'The Vibrator Play': Why Yes, It Is About Exactly That Any short list of important young American playwrights would have to include Sarah Ruhl, who at age 35 has had work performed at major theaters around the country. She made her Broadway debut Nov. 19, with a period drama called In the Next Room, or The Vibrator Play. But as Jeff Lunden reports, it's as much about intimacy and honesty as about sexuality.

'The Vibrator Play': Why Yes, It Is About Exactly That

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Any short list of promising young American playwrights would have to include Sarah Ruhl. At the age of 35, she's had her work performed at major theaters around the country and won lots of awards, including the MacArthur Genius Grant. This week, she made her Broadway debut to rave reviews with a period drama set at the end of the 19th century called �In the Next Room, or The Vibrator Play.� Yes, it's about what you think it's about.

Jeff Lunden reports.

JEFF LUNDEN: The title may be a little shocking, but Sarah Ruhl wants you to know right upfront�

Ms. SARAH RUHL (Playwright): It's very discreet in its presentation. I mean, I think people hoping for something lurid or campy might be disappointed because a lot of it happens under a sheet. But I think, you know, it's a play very much about sexuality, but it's also about intimacy and marriage as much as it is about that.

LUNDEN: Sarah Ruhl began writing "In the Next Room, or The Vibrator Play" after she read a book called "The Technology of Orgasm." It described how doctors in the 19th century treated women diagnosed with hysteria by using a new electrical device.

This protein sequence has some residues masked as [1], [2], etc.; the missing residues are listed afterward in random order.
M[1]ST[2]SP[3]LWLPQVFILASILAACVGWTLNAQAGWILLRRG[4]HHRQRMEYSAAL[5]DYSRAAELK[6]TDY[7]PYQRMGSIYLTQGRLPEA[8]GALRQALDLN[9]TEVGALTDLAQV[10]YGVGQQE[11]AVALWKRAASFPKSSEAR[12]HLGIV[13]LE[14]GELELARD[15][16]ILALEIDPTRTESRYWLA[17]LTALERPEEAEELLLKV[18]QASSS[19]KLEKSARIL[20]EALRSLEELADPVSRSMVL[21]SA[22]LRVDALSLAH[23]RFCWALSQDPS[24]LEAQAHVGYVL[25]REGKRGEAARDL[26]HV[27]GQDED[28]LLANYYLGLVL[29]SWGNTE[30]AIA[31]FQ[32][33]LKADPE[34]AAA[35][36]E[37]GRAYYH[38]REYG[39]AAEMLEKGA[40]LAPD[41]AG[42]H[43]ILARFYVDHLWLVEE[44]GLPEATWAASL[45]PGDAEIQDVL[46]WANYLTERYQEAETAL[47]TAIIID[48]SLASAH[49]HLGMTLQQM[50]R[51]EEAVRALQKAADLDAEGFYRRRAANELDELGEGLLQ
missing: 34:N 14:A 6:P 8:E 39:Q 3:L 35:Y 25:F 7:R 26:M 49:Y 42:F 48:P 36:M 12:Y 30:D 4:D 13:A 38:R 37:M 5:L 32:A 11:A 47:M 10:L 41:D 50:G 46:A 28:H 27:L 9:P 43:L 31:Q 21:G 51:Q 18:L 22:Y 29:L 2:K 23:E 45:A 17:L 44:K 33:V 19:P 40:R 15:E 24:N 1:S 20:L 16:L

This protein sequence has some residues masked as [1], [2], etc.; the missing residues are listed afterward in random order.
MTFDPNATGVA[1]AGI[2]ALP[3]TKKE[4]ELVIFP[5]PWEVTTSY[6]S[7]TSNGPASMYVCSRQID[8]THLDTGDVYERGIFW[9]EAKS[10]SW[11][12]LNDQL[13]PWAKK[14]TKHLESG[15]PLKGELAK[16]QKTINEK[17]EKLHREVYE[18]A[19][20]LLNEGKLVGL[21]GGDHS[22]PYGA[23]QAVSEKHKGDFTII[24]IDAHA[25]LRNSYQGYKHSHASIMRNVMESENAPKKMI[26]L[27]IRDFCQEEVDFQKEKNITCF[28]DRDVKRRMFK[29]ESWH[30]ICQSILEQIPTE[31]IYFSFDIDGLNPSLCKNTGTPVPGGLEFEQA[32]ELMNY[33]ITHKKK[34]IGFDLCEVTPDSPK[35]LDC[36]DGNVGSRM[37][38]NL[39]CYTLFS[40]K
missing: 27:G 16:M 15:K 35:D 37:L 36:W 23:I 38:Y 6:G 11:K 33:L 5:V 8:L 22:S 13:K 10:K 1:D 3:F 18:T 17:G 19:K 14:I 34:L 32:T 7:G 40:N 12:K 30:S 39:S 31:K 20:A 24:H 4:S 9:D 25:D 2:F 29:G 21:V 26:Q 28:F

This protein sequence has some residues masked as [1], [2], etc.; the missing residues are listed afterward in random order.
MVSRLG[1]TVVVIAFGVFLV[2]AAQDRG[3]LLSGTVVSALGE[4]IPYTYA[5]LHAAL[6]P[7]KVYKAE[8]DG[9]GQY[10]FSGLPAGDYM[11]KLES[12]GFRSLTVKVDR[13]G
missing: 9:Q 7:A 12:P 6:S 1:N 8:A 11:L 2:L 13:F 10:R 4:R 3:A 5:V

Actress Maria Dizzia, who plays a patient named Mrs. Daldry, says hysteria was something of a catchall condition.

Ms. MARIA DIZZIA (Actress): It was everything. It was irritability, it was sleeplessness, it was anger, it was, you know, solemnity. It was just anything that was, anything, I think, that was pretty much unacceptable to the people around you.

(Soundbite of play)

Mr. MICHAEL CERVERIS (Actor): (as Dr. Givings) Mrs. Daldry, we are going to produce in you what is called a paroxysm. The congestion in your womb is causing your hysterical symptoms, and if we can release some of that congestion and invite the juices downwards, your health will be restored.

LUNDEN: The stage set features two Victorian rooms: On one side, Dr. Givings' examination room, where he administers his treatment, and on the other side, a parlor where the doctor's wife wonders what's going on in the next room. She's heard the noises; she's seen how calm and happy Mrs. Daldry is when she exits. Laura Benanti plays the doctor's wife.

Ms. LAURA BENANTI (Actress): These are sounds, as sad as it may be, that she's never heard before. Never from herself - and this is pre-pornography. You know, now we walk around, everybody knows what a woman or a man is supposed to look like, sound like, act like, be like.

(Soundbite of play)

Mr. CERVERIS: (as Dr. Givings) Excuse me.

(Soundbite of knocking)